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Although she did not want to add up the piles of money orders because she "doesn't want to know" the documents show she made 20 payments ranging between 0 and almost ,000 between August 2015 and February.
She has now complained to police, in a bid to recover at least some of the money, and is speaking out in the hope she can help others.
Victims think they’re just helping out their soulmate, never realizing they’re aiding and abetting a crime.
The scammers transfer stolen money into the new account, and then tell their victims to wire the money out of the country.
Not everyone using online dating sites is looking for love. As if all that isn’t bad enough, romance scammers are now involving their victims in online bank fraud.
Scammers create fake online profiles using photos of other people — even stolen pictures of real military personnel. And they tug at your heartstrings with made-up stories about how they need money — for emergencies, hospital bills, or travel. Here’s how it works: The scammers set up dating profiles to meet potential victims.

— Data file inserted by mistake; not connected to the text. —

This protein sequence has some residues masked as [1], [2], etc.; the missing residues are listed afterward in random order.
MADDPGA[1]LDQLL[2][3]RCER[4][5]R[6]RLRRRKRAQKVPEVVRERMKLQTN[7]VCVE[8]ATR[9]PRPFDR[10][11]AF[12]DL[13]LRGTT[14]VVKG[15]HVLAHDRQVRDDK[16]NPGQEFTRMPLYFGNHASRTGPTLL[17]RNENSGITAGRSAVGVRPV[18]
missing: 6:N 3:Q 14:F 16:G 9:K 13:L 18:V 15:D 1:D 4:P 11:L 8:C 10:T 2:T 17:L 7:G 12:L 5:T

They ask you to: Did you know you can do an image search of your love interest’s photo in your favorite search engine?
If you do an image search and the person’s photo appears under several different names, you’re probably dealing with a scammer.
Even after being conned out of around $100,000, and although she knows he doesn't exist, Sally Kabak admits she still misses "Michael"."I miss his voice, I miss his laughter," the 67-year-old teacher's aide, from Wellington, said, a fortnight after the man who had promised to marry her and help raise her granddaughter, broke contact."He's not real, but at the time he was very, very real.